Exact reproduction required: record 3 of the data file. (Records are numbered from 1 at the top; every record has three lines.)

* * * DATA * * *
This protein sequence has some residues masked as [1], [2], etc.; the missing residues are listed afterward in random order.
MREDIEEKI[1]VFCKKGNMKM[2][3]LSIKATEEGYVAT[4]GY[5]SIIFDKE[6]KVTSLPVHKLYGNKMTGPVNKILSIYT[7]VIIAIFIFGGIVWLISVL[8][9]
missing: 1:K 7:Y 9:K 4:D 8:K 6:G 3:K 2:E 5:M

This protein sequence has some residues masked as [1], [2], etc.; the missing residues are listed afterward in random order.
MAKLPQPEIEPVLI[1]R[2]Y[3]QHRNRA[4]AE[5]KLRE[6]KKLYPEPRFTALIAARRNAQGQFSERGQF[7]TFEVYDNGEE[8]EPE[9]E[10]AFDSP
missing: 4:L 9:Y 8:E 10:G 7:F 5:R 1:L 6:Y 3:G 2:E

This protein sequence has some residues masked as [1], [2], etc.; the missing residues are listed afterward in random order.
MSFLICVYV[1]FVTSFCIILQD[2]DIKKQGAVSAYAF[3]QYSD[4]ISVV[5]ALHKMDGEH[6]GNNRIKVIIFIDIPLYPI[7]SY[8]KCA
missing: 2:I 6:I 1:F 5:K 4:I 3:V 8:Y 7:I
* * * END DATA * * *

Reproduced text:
This protein sequence has some residues masked as [1], [2], etc.; the missing residues are listed afterward in random order.
MSFLICVYV[1]FVTSFCIILQD[2]DIKKQGAVSAYAF[3]QYSD[4]ISVV[5]ALHKMDGEH[6]GNNRIKVIIFIDIPLYPI[7]SY[8]KCA
missing: 2:I 6:I 1:F 5:K 4:I 3:V 8:Y 7:I